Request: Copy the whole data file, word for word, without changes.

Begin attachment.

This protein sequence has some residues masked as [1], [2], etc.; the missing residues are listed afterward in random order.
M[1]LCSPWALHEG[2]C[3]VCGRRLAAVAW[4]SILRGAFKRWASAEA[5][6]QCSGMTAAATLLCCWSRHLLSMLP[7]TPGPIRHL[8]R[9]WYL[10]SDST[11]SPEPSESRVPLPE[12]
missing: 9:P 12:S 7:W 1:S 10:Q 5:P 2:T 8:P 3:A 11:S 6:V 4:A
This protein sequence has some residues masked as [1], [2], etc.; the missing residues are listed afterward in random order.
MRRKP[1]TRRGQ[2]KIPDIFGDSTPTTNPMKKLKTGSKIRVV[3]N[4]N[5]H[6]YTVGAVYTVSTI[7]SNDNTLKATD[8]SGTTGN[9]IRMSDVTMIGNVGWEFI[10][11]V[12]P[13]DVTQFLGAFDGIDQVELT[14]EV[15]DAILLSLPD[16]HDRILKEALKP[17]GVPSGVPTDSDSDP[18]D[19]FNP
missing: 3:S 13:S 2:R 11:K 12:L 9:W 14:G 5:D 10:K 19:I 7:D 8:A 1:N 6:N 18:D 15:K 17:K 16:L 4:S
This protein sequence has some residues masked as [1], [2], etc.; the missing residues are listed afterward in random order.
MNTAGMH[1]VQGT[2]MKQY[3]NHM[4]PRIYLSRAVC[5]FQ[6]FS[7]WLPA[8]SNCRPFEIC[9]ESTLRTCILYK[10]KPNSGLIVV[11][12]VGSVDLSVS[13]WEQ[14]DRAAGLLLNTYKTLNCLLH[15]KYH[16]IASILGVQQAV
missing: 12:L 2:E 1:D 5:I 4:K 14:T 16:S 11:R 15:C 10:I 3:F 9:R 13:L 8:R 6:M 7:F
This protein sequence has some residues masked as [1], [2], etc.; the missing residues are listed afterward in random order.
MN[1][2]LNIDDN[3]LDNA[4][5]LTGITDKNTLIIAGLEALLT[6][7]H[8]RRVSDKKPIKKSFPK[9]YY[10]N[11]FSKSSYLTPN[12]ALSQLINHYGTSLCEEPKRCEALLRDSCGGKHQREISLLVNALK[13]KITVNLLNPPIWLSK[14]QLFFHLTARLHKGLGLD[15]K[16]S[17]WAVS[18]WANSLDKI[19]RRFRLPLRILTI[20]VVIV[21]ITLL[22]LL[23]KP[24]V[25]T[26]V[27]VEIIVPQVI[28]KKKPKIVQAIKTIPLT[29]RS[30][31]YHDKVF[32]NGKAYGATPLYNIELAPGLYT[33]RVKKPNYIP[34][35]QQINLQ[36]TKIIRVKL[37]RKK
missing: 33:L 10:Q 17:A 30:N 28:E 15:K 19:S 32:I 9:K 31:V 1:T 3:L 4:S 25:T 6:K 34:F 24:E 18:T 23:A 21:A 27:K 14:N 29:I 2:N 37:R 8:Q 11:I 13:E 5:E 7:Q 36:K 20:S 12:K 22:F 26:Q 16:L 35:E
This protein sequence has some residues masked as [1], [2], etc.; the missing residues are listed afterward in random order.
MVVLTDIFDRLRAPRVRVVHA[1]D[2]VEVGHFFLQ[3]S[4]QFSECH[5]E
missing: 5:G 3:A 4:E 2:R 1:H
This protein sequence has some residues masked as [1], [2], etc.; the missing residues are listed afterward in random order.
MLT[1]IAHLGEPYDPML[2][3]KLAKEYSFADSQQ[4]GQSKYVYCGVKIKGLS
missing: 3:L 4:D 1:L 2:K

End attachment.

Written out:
This protein sequence has some residues masked as [1], [2], etc.; the missing residues are listed afterward in random order.
M[1]LCSPWALHEG[2]C[3]VCGRRLAAVAW[4]SILRGAFKRWASAEA[5][6]QCSGMTAAATLLCCWSRHLLSMLP[7]TPGPIRHL[8]R[9]WYL[10]SDST[11]SPEPSESRVPLPE[12]
missing: 9:P 12:S 7:W 1:S 10:Q 5:P 2:T 8:P 3:A 11:S 6:V 4:A
This protein sequence has some residues masked as [1], [2], etc.; the missing residues are listed afterward in random order.
MRRKP[1]TRRGQ[2]KIPDIFGDSTPTTNPMKKLKTGSKIRVV[3]N[4]N[5]H[6]YTVGAVYTVSTI[7]SNDNTLKATD[8]SGTTGN[9]IRMSDVTMIGNVGWEFI[10][11]V[12]P[13]DVTQFLGAFDGIDQVELT[14]EV[15]DAILLSLPD[16]HDRILKEALKP[17]GVPSGVPTDSDSDP[18]D[19]FNP
missing: 3:S 13:S 2:R 11:K 12:L 9:W 14:G 5:D 10:K 19:I 7:D 8:A 1:N 6:N 18:D 15:K 17:K 16:L 4:S
This protein sequence has some residues masked as [1], [2], etc.; the missing residues are listed afterward in random order.
MNTAGMH[1]VQGT[2]MKQY[3]NHM[4]PRIYLSRAVC[5]FQ[6]FS[7]WLPA[8]SNCRPFEIC[9]ESTLRTCILYK[10]KPNSGLIVV[11][12]VGSVDLSVS[13]WEQ[14]DRAAGLLLNTYKTLNCLLH[15]KYH[16]IASILGVQQAV
missing: 12:L 2:E 1:D 5:I 4:K 14:T 16:S 11:R 15:C 10:I 3:F 9:R 13:L 8:R 6:M 7:F
This protein sequence has some residues masked as [1], [2], etc.; the missing residues are listed afterward in random order.
MN[1][2]LNIDDN[3]LDNA[4][5]LTGITDKNTLIIAGLEALLT[6][7]H[8]RRVSDKKPIKKSFPK[9]YY[10]N[11]FSKSSYLTPN[12]ALSQLINHYGTSLCEEPKRCEALLRDSCGGKHQREISLLVNALK[13]KITVNLLNPPIWLSK[14]QLFFHLTARLHKGLGLD[15]K[16]S[17]WAVS[18]WANSLDKI[19]RRFRLPLRILTI[20]VVIV[21]ITLL[22]LL[23]KP[24]V[25]T[26]V[27]VEIIVPQVI[28]KKKPKIVQAIKTIPLT[29]RS[30][31]YHDKVF[32]NGKAYGATPLYNIELAPGLYT[33]RVKKPNYIP[34][35]QQINLQ[36]TKIIRVKL[37]RKK
missing: 33:L 10:Q 17:A 30:N 28:E 15:K 19:S 32:I 9:K 31:V 1:T 3:L 4:S 25:T 6:K 34:F 24:E 18:T 23:A 21:A 27:K 14:N 29:I 2:N 37:R 8:Q 11:I 13:E 5:E 7:Q 36:K 20:S 12:K 22:F 26:Q 16:L 35:E
This protein sequence has some residues masked as [1], [2], etc.; the missing residues are listed afterward in random order.
MVVLTDIFDRLRAPRVRVVHA[1]D[2]VEVGHFFLQ[3]S[4]QFSECH[5]E
missing: 5:G 3:A 4:E 2:R 1:H
This protein sequence has some residues masked as [1], [2], etc.; the missing residues are listed afterward in random order.
MLT[1]IAHLGEPYDPML[2][3]KLAKEYSFADSQQ[4]GQSKYVYCGVKIKGLS
missing: 3:L 4:D 1:L 2:K